Blind partisan voting does no one any favors. If you vote for only democrats solely for the sake of democrats while ignoring your own values, you send a message to the democratic party that its platforms are sound. I don’t know how they could have gone for six years without hearing the wake up calls, but it’s clear we need to send them another.


8 Responses to The disposable vote

  1. naturalhigh says:

    It’s a tough call but I would rather have a winner with anything left of GWB, and anyone not a proven Neocon, than a losing candidate who voiced my concerns but could not amass the support needed to get taken seriously much less win.

    Politics is a process of moving in a direction, which means that only seeing the end goal but having no reasonable way to get there doesn’t create solutions or progress towards them.

    Just me 2 cents. I like Green Party ideals, though.

  2. Megan says:

    (Hello! Stumbled here from Feministe a while back.)

    I’ll toss in my two pennies. I’m a third party voter, mostly. On one hand (this is the internal debate I always have with myself on to way to the polls), I know almost certainly, that my vote will go to a loser, there by making it seem “wasteful” (I live in a red, red state). On the other, I always remind myself that if everyone were to just assume their vote didn’t count, we’d never have any change.
    That being said, I do usually vote for my third party, although in some cases, (our AG race this year is brutal), I will put aside some of a candidate’s shortcomings and vote Democratic.

  3. pandanose says:

    naturalhigh- sometimes third party candidates can’t amass the support needed to win because we don’t support them with our votes. We could help them get taken seriously by voting green in “safe” elections. If the repub wins, the dem looks at the green votes and says, huh. How could I be courting those votes? This is why I supported question 2 in MA. If a candidate is endorsed by more than one party, we can still vote for him/her but choose the party whose values more closely allign with ours.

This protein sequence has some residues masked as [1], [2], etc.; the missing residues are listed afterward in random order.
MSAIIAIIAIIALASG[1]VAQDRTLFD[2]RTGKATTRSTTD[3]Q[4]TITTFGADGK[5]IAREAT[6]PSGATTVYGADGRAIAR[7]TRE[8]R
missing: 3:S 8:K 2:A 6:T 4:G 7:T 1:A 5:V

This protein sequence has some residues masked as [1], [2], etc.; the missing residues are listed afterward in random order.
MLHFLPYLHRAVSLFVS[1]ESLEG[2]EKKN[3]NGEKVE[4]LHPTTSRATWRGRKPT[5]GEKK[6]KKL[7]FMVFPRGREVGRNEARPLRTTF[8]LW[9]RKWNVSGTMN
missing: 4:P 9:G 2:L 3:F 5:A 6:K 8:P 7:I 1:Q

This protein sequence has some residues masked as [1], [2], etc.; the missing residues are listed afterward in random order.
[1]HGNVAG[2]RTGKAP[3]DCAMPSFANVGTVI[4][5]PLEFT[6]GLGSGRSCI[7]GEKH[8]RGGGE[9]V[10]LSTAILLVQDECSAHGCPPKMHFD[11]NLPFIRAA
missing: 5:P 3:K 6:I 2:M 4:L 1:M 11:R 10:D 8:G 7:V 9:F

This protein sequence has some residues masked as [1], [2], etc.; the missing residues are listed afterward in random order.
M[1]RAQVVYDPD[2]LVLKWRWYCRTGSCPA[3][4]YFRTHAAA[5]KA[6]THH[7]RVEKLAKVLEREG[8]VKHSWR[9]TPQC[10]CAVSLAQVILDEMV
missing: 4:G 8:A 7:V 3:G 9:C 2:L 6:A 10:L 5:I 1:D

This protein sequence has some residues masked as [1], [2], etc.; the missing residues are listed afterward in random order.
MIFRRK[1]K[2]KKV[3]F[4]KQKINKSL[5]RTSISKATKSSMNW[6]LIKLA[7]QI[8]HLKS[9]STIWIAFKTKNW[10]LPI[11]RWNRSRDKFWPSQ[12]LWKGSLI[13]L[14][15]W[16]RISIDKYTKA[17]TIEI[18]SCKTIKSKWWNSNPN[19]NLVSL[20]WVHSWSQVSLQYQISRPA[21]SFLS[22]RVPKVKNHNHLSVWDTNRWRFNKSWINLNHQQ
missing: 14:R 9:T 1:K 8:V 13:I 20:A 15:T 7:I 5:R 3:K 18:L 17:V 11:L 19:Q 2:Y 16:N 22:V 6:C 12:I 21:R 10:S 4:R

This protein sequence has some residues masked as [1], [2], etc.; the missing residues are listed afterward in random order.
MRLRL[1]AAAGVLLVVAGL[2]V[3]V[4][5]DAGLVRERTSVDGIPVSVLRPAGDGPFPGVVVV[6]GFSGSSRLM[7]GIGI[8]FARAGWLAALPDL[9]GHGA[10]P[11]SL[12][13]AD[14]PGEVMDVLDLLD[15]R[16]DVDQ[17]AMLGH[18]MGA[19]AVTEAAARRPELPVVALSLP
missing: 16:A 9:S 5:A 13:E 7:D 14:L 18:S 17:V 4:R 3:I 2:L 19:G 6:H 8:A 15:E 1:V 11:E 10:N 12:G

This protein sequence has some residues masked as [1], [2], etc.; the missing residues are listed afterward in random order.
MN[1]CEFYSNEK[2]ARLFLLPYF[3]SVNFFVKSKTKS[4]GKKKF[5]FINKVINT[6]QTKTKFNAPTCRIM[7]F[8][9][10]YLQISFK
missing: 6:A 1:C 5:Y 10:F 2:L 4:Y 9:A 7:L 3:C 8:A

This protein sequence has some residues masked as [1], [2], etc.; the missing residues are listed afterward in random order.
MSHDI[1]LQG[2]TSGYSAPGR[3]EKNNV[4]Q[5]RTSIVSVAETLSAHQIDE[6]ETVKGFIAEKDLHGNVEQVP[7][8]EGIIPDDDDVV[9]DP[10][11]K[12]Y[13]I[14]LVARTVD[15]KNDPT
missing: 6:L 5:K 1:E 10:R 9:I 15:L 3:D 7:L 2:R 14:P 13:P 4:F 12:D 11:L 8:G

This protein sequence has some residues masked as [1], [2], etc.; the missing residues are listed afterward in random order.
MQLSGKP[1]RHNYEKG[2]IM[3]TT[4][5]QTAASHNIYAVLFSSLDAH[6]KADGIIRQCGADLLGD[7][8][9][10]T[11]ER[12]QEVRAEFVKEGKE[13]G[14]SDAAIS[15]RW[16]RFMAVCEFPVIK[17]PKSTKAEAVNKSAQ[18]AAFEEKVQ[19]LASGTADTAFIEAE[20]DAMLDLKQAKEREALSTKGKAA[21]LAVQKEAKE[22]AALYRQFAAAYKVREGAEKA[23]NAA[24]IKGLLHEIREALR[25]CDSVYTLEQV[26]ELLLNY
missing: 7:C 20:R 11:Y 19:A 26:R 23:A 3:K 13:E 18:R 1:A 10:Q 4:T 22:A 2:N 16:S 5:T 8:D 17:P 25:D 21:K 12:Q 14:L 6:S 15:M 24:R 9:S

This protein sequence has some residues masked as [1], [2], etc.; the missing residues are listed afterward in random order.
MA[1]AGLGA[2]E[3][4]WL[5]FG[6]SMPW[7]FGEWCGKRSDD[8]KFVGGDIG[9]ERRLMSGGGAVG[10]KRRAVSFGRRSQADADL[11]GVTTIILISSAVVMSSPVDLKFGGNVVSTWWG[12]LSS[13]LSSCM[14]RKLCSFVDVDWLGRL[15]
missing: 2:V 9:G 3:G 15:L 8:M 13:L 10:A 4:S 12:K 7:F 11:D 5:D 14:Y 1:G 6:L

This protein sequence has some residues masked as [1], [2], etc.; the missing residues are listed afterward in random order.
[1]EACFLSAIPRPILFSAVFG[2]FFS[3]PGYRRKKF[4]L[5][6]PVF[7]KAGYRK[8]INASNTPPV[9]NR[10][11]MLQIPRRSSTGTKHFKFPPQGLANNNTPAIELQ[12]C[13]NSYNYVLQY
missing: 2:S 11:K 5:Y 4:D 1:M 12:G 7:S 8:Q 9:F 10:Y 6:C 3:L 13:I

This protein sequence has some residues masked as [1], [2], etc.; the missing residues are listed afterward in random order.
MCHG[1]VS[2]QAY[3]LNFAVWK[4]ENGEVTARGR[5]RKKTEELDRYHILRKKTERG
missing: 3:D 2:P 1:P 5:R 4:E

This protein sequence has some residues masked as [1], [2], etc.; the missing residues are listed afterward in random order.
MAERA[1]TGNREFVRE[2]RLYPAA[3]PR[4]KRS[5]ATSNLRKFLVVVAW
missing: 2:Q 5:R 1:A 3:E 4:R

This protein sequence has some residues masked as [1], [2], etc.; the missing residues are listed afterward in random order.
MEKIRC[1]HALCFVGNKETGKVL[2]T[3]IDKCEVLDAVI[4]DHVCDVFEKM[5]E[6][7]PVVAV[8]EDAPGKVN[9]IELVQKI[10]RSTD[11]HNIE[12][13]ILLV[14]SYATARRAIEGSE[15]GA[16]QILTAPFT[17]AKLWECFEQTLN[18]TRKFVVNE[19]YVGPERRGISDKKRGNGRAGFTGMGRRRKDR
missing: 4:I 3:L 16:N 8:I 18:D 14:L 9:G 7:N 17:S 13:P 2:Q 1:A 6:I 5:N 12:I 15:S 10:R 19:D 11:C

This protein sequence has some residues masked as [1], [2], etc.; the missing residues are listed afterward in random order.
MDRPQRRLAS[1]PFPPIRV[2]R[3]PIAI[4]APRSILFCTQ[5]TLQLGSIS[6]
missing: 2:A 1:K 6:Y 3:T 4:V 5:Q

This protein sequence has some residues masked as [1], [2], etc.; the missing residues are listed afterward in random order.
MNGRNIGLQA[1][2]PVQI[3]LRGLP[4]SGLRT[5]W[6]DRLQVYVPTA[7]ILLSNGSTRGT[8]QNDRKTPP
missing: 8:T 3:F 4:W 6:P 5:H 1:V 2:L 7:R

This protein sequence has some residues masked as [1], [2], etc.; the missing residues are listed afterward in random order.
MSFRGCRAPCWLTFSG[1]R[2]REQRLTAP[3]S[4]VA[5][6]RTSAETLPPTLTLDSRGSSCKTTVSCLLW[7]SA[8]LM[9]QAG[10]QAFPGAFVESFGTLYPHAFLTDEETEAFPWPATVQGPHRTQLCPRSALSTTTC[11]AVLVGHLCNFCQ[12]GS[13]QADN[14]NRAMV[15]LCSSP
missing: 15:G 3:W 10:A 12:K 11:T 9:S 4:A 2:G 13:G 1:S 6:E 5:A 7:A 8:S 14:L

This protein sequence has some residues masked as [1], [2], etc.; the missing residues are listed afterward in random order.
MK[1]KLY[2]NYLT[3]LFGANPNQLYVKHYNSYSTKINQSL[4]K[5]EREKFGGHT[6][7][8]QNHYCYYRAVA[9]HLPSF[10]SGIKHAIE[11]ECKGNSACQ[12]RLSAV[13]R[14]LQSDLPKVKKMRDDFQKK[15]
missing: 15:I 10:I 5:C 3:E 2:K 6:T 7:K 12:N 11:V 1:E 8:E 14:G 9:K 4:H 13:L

4. Hershele Ostropoler says:

    New York and one other state (I think) have fusion balloting, making it possible to support a third party while voting for a major-party candidate. That’s the strategy of the Working Families Party. I don’t actually hope they’ll become a viable party in their own right, however, I just often vote WFP in the hopes of moving the Democrats to the left.

  5. pandanose says:

    Thanks for the info, Hershele- I’d been hearing a lot about WFP on other blogs, but most everyone writing about it was in NY and seemed to assume everyone else knew what the deal was. Any idea if more complaints or confusion have arisen, as opponents of fusion balloting claim?

  6. Jennifer says:

    I live in TN and I voted for the Green Party candidate for Senate. As a lesbian, I would not, could not support the Democratic candidate whose “values” are very conservative, including supporting state and federal bans on civil rights for GLBT persons. Yes, the Republican won; no I don’t think I wasted my vote. I emailed my Democratic candidate before and after the election to let HIM know that if he doesn’t accept me, I certainly don’t accept him. If the Democratic party doesn’t respect me, I’m not going to give them my votes, now or ever.

  7. Hershele Ostropoler says:

    WFP’s been around about as long as I’ve been voting (and my first vote was to re-elect Bill Clinton), and I haven’t heard of any complaints.

  8. Hershele Ostropoler says:

    Oh, also, their web site is